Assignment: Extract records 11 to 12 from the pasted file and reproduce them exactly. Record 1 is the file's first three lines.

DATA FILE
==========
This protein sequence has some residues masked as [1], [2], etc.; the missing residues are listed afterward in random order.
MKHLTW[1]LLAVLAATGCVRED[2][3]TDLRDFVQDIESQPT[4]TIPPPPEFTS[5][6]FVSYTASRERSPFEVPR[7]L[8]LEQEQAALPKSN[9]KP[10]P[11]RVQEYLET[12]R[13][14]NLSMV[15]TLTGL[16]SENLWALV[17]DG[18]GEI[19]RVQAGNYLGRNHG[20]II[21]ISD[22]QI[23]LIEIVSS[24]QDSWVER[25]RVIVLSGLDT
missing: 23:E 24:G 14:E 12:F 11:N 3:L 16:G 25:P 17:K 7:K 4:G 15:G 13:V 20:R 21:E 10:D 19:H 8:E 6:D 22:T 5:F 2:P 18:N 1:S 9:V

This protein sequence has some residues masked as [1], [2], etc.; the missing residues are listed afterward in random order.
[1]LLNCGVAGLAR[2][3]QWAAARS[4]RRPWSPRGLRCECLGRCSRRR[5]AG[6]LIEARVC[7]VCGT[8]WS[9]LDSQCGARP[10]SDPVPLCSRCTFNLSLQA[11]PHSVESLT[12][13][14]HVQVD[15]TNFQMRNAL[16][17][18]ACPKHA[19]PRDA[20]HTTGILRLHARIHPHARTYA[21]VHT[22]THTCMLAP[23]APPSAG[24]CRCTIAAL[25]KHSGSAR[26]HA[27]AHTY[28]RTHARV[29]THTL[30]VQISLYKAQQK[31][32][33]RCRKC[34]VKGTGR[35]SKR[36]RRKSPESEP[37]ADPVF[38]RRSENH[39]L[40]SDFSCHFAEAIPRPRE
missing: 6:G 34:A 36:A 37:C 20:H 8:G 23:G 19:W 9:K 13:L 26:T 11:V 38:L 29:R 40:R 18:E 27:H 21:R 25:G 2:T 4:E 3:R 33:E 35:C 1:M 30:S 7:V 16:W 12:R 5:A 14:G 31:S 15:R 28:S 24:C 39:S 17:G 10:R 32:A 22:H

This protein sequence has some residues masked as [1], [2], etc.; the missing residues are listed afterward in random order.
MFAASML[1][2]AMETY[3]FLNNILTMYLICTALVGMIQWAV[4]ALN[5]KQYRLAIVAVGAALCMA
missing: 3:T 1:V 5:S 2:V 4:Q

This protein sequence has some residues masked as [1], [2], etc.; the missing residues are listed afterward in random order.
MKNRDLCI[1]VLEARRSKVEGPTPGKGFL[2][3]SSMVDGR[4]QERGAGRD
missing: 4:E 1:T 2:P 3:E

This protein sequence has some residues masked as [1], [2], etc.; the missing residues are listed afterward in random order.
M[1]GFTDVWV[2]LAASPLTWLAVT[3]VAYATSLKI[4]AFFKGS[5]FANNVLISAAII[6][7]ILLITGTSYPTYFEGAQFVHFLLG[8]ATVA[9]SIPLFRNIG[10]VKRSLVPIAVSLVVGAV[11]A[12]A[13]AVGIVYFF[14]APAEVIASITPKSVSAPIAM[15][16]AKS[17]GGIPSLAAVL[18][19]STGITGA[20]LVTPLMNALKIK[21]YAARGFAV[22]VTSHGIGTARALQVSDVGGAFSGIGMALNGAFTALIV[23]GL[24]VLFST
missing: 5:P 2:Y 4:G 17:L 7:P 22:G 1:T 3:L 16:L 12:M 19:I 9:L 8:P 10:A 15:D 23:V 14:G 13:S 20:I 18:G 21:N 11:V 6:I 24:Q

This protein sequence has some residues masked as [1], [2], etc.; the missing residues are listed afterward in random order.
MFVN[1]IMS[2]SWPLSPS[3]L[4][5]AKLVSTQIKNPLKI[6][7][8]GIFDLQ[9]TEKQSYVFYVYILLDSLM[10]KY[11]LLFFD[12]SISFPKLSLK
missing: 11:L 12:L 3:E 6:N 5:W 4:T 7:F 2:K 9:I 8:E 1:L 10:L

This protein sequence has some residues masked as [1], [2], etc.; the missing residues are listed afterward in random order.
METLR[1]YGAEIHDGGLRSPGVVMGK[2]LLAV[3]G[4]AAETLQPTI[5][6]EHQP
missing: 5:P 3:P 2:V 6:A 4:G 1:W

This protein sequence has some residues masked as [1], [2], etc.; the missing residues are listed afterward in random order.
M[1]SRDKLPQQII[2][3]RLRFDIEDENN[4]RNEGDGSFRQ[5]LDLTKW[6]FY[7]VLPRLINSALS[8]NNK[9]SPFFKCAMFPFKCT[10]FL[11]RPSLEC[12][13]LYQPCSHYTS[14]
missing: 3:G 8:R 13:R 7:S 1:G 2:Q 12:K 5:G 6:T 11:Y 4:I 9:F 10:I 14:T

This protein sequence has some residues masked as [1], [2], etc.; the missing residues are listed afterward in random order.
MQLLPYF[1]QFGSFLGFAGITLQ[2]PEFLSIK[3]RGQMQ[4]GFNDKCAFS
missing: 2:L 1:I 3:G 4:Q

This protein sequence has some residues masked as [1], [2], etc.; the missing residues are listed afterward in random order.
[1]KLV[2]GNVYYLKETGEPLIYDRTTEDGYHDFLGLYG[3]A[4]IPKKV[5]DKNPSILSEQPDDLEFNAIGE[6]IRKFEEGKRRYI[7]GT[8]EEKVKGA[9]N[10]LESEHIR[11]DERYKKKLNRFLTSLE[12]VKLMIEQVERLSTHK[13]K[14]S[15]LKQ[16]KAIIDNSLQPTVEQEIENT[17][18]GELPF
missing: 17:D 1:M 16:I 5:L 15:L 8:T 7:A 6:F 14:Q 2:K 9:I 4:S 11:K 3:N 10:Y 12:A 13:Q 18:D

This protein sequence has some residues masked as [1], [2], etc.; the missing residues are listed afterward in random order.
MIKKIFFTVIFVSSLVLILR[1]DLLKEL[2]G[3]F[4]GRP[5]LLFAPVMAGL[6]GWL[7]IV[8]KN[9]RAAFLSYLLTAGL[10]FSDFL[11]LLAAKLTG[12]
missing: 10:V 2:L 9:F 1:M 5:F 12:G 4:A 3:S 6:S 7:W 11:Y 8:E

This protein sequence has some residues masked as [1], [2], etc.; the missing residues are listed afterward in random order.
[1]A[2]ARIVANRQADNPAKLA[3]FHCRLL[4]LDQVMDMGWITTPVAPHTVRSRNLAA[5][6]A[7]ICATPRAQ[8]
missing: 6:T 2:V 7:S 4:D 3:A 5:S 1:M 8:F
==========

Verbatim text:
This protein sequence has some residues masked as [1], [2], etc.; the missing residues are listed afterward in random order.
MIKKIFFTVIFVSSLVLILR[1]DLLKEL[2]G[3]F[4]GRP[5]LLFAPVMAGL[6]GWL[7]IV[8]KN[9]RAAFLSYLLTAGL[10]FSDFL[11]LLAAKLTG[12]
missing: 10:V 2:L 9:F 1:M 5:F 12:G 4:A 3:S 6:S 7:W 11:Y 8:E

This protein sequence has some residues masked as [1], [2], etc.; the missing residues are listed afterward in random order.
[1]A[2]ARIVANRQADNPAKLA[3]FHCRLL[4]LDQVMDMGWITTPVAPHTVRSRNLAA[5][6]A[7]ICATPRAQ[8]
missing: 6:T 2:V 7:S 4:D 3:A 5:S 1:M 8:F